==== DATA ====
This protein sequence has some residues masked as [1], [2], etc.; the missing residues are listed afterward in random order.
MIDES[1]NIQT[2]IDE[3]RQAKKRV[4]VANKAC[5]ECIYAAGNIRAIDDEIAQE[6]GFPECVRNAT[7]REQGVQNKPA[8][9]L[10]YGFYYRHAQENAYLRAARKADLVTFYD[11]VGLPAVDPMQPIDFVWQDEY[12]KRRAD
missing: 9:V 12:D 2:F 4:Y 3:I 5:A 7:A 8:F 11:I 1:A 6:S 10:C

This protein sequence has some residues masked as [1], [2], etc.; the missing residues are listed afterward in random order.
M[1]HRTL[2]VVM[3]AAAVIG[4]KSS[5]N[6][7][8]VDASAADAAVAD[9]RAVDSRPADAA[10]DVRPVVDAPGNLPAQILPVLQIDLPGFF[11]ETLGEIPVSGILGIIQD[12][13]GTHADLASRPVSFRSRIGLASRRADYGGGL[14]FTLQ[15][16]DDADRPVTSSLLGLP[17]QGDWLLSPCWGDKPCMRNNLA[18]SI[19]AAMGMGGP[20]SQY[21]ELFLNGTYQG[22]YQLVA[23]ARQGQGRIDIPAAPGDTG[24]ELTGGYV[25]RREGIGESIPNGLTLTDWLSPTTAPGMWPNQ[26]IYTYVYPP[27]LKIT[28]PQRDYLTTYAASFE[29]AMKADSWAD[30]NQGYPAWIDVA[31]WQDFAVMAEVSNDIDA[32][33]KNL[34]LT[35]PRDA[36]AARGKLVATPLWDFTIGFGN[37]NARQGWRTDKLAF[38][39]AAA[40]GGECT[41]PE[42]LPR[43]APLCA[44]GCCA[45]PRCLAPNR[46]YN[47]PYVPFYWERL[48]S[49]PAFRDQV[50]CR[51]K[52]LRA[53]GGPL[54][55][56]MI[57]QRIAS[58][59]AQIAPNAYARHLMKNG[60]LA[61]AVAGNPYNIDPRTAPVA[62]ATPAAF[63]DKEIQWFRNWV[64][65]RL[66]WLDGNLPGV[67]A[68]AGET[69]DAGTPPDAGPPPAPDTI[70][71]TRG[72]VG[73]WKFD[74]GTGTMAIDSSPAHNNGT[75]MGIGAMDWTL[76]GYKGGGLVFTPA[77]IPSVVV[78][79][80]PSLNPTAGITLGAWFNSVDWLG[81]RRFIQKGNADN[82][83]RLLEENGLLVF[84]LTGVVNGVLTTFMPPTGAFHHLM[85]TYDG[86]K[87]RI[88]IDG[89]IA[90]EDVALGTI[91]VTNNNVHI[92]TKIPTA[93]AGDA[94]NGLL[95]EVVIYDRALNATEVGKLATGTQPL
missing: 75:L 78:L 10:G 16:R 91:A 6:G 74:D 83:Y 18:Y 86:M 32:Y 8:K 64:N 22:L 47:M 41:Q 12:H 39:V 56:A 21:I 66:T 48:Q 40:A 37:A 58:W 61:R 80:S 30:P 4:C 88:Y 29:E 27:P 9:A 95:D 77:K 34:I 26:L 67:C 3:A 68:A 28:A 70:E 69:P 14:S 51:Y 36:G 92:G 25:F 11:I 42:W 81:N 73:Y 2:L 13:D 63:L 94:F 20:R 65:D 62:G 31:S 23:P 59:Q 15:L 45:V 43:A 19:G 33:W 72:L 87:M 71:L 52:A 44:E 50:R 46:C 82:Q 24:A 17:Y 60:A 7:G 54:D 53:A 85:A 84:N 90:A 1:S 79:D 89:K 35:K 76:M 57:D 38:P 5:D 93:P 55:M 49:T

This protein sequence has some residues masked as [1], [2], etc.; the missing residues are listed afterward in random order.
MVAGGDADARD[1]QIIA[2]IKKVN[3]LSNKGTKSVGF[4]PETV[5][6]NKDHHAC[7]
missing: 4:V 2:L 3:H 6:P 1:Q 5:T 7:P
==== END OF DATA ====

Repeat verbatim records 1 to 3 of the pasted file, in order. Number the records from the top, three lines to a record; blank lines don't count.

This protein sequence has some residues masked as [1], [2], etc.; the missing residues are listed afterward in random order.
MIDES[1]NIQT[2]IDE[3]RQAKKRV[4]VANKAC[5]ECIYAAGNIRAIDDEIAQE[6]GFPECVRNAT[7]REQGVQNKPA[8][9]L[10]YGFYYRHAQENAYLRAARKADLVTFYD[11]VGLPAVDPMQPIDFVWQDEY[12]KRRAD
missing: 9:V 12:D 2:F 4:Y 3:I 5:A 7:A 8:F 11:I 1:A 6:S 10:C

This protein sequence has some residues masked as [1], [2], etc.; the missing residues are listed afterward in random order.
M[1]HRTL[2]VVM[3]AAAVIG[4]KSS[5]N[6][7][8]VDASAADAAVAD[9]RAVDSRPADAA[10]DVRPVVDAPGNLPAQILPVLQIDLPGFF[11]ETLGEIPVSGILGIIQD[12][13]GTHADLASRPVSFRSRIGLASRRADYGGGL[14]FTLQ[15][16]DDADRPVTSSLLGLP[17]QGDWLLSPCWGDKPCMRNNLA[18]SI[19]AAMGMGGP[20]SQY[21]ELFLNGTYQG[22]YQLVA[23]ARQGQGRIDIPAAPGDTG[24]ELTGGYV[25]RREGIGESIPNGLTLTDWLSPTTAPGMWPNQ[26]IYTYVYPP[27]LKIT[28]PQRDYLTTYAASFE[29]AMKADSWAD[30]NQGYPAWIDVA[31]WQDFAVMAEVSNDIDA[32][33]KNL[34]LT[35]PRDA[36]AARGKLVATPLWDFTIGFGN[37]NARQGWRTDKLAF[38][39]AAA[40]GGECT[41]PE[42]LPR[43]APLCA[44]GCCA[45]PRCLAPNR[46]YN[47]PYVPFYWERL[48]S[49]PAFRDQV[50]CR[51]K[52]LRA[53]GGPL[54][55][56]MI[57]QRIAS[58][59]AQIAPNAYARHLMKNG[60]LA[61]AVAGNPYNIDPRTAPVA[62]ATPAAF[63]DKEIQWFRNWV[64][65]RL[66]WLDGNLPGV[67]A[68]AGET[69]DAGTPPDAGPPPAPDTI[70][71]TRG[72]VG[73]WKFD[74]GTGTMAIDSSPAHNNGT[75]MGIGAMDWTL[76]GYKGGGLVFTPA[77]IPSVVV[78][79][80]PSLNPTAGITLGAWFNSVDWLG[81]RRFIQKGNADN[82][83]RLLEENGLLVF[84]LTGVVNGVLTTFMPPTGAFHHLM[85]TYDG[86]K[87]RI[88]IDG[89]IA[90]EDVALGTI[91]VTNNNVHI[92]TKIPTA[93]AGDA[94]NGLL[95]EVVIYDRALNATEVGKLATGTQPL
missing: 75:L 78:L 10:G 16:R 91:A 6:G 74:D 83:Y 18:Y 86:M 32:Y 8:K 64:N 22:L 47:M 41:Q 12:H 39:V 56:A 21:I 66:T 48:Q 40:A 37:A 58:W 61:R 80:S 30:P 4:C 88:Y 29:E 27:P 9:A 95:D 77:K 34:I 26:L 67:C 3:A 68:A 28:A 70:E 69:P 14:S 51:Y 36:G 92:G 25:F 11:I 42:W 81:N 73:Y 2:L 13:D 63:L 94:F 20:R 65:D 62:G 31:S 23:P 59:Q 15:L 45:V 43:A 19:G 33:W 72:L 87:M 71:L 52:A 44:E 50:R 46:C 82:Q 24:A 17:Y 60:A 7:G 54:D 53:A 85:A 84:N 90:A 1:S 79:D 89:K 35:K 76:M 57:D 38:P 5:D 93:P 55:M 49:T

This protein sequence has some residues masked as [1], [2], etc.; the missing residues are listed afterward in random order.
MVAGGDADARD[1]QIIA[2]IKKVN[3]LSNKGTKSVGF[4]PETV[5][6]NKDHHAC[7]
missing: 4:V 2:L 3:H 6:P 1:Q 5:T 7:P